SuperCoolNothing V2.0 Review

artist: 16Volt date: 03/15/2010 category: compact discs
16Volt: SuperCoolNothing V2.0
Released: Jul 1, 2002
Genre: Industrial metal, Industrial rock
Label: Dark City Music
Number Of Tracks: 12
SuperCoolNothing delivers everything you could want from an industrial metal record. Harsh electronics, cold pads, driving drums and angry guitars.
 Sound: 9
 Lyrics: 6
 Overall Impression: 8
 Overall rating:
 Reviewer rating:
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reviews (2) 3 comments vote for this album:
overall: 7.7
SuperCoolNothing V2.0 Reviewed by: Ankou, on march 15, 2010
0 of 0 people found this review helpful

Sound: First, a little history: 16Volt have been around since forever (forever here being 1988, the same year I was born, so it counts). Formed in 1988 by Eric Powell, they released a solid stream of albums from 1993 onwards. SuperCoolNothing was first released in 1998, but the version we're dealing with here (SuperCoolNothing v. 2.0) was released in 2002 with an additional 6 songs, mainly being demos or remixes. Stylistically, they are standard industrial rock fare, this album probably benefiting from a more mainstream sound (some songs being featured in the cult game Primal), yet still managing to retain a certain grittiness which will appeal to fans of early Ministry, KMFDM, or indeed relative newcomers Sinisstar. The songs flow well, with the mixture of different elements being used to great effect. Vocally, Powell demonstrates his ability to both scream his face off and be a proper singer in the vein of Trent Reznor, and does both well. In saying this however, it seems that the vocals are quite buried in the mix and do suffer from the staple process the hell out of them industrial vocal sound. The guitars have a good tone to them as far as I'm concerned, nothing at all wrong with it. They certainly are a welcome change from the usual distort it till it's inaudible, and cut the bass and push the mid and high range sounds of some previous industrial metal, and sound quite organic. I don't really know whether or not a guitar effects processor was used here, but the sound is very rich if it was. // 9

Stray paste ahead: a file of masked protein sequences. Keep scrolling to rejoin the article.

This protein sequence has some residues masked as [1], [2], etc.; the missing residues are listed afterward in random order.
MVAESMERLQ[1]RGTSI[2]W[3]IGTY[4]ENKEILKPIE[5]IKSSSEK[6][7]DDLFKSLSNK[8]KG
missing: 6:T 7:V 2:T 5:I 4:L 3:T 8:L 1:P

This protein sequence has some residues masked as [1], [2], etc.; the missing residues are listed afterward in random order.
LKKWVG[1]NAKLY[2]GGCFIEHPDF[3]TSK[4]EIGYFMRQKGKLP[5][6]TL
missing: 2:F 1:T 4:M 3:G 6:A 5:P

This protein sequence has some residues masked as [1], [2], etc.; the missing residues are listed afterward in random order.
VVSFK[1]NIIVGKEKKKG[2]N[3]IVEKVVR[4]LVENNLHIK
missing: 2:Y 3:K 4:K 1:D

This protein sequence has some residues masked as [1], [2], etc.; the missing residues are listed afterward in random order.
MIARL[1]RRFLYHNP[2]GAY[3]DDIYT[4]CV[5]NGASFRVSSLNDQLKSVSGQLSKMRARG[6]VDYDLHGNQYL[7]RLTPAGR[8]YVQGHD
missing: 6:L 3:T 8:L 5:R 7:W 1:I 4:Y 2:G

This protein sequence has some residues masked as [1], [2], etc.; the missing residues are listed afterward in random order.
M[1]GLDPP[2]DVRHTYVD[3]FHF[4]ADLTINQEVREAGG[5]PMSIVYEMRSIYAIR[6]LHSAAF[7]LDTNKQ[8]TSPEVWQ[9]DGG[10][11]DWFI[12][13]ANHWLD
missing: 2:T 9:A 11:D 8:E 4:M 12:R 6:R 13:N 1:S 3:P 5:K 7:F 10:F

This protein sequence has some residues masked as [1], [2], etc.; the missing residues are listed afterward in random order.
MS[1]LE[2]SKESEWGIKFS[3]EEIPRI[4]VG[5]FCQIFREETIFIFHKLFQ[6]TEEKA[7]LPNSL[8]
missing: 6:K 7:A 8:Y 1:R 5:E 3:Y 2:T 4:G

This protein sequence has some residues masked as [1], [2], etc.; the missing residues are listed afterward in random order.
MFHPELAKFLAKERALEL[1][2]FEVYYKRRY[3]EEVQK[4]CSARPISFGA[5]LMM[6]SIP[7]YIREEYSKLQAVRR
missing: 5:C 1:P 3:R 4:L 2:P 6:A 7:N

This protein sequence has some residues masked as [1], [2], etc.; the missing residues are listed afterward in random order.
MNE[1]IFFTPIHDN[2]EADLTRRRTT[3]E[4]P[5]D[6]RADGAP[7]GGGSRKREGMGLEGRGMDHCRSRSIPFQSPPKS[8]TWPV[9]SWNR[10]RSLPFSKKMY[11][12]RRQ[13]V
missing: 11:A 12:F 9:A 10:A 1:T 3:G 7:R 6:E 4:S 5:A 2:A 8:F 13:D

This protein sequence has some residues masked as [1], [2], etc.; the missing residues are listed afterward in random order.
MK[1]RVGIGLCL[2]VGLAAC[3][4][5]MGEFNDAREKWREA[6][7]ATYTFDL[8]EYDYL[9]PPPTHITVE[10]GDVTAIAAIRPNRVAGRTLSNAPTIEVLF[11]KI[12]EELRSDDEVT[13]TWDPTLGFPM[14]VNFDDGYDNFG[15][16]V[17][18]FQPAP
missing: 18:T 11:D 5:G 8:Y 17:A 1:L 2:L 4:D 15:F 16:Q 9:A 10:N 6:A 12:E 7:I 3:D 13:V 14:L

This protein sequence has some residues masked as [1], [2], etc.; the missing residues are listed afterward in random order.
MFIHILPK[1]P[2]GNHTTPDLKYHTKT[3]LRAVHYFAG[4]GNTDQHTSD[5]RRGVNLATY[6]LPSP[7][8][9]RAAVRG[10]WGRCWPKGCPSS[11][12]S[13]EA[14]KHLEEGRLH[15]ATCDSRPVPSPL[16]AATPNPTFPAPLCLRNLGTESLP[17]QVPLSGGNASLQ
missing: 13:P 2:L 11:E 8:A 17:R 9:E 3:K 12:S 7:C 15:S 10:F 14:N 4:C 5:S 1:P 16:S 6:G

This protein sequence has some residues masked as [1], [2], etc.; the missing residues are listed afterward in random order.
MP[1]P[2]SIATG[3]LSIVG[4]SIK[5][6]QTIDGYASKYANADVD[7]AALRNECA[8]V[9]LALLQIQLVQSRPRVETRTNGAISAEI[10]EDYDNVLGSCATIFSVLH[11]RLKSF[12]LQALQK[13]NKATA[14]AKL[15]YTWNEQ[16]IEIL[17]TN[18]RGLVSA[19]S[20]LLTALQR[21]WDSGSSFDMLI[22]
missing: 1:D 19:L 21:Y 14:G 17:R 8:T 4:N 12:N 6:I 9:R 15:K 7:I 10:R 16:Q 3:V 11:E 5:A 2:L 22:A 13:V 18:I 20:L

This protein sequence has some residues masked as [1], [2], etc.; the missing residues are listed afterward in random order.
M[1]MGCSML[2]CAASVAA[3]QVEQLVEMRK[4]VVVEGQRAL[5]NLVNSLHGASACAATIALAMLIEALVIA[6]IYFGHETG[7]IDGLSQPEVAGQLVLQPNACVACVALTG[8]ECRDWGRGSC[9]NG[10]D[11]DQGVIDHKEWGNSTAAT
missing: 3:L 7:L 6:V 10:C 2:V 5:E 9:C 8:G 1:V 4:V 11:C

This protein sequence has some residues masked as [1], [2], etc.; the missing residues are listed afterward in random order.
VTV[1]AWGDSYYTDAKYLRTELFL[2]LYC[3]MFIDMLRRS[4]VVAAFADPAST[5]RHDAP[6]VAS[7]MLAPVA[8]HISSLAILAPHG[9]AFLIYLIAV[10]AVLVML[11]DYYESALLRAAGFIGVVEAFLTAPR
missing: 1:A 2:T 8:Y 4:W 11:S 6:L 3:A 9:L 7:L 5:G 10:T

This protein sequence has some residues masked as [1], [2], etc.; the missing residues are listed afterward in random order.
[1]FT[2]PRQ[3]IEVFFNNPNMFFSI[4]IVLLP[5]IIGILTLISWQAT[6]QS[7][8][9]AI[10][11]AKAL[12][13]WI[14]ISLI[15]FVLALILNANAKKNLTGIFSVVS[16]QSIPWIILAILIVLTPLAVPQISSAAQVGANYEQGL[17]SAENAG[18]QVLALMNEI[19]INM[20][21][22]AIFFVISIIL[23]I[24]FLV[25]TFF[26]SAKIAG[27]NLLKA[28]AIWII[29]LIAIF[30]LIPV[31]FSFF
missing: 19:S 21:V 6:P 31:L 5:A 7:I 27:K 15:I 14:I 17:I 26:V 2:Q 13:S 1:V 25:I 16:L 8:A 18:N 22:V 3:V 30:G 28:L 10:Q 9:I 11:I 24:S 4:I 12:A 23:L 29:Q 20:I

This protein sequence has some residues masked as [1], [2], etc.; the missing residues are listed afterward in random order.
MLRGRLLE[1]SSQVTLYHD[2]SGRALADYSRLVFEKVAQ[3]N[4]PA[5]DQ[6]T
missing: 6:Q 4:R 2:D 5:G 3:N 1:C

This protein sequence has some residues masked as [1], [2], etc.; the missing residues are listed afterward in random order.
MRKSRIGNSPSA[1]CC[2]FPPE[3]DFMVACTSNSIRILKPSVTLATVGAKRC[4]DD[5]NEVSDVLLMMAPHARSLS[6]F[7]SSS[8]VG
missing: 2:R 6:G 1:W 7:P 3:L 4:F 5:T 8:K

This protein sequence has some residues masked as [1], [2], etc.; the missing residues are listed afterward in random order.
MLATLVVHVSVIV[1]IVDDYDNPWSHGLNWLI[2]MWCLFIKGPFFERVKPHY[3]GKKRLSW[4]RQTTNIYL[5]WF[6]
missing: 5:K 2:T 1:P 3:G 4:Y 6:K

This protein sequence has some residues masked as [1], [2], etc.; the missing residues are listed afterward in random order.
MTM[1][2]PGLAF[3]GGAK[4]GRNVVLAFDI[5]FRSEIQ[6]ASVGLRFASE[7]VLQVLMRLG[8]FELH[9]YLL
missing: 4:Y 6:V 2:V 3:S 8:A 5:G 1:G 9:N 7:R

Lyrics: Being a child of the Nine Inch Nails school of lyricism, the lyrics aren't exactly a ray of sunshine. However, in saying that the lyrics here aren't the extremely personal cries of anguish we've come to expect from the aforementioned band. They are dark and brooding, sometimes laced with references to the occult (And I Go), but that's what industrial is all about, right? Lyrics, to me, are an important part of a record. I'm not one for the whole we are evil, I like the devil school of thought, but if they fit then I can overlook it. Powell's lyrics here are the general thing you get with this genre of music, making them easy to overlook. However, they're worth a read at least once, some of them can prove quite interesting little reads. // 6

Overall Impression: Overall, SuperCoolNothing delivers everything you could want from an industrial metal record. Harsh electronics, cold pads, driving drums and angry guitars. I like the way Powell has taken a blueprint of a genre and reinvented it in his own way. The songs aren't too short and they aren't too long, and each one has enough variety and massive riffs to keep you listening on. I don't really dislike anything about it, but I think the vocals could have been mixed a little bit higher into the mix. Standout tracks include And I Go, Dead Weight, Keep Sleeping and At The End, but that does not mean the rest of the album is filler. By no means is it. It's pretty much impossible (and impractical) for anyone to steal this record off me, since they're giving it and the rest of their back catalogue away for free at their website. So I suggest going and checking it out, for some background noise if nothing else. They're all definitely worth a listen. // 8

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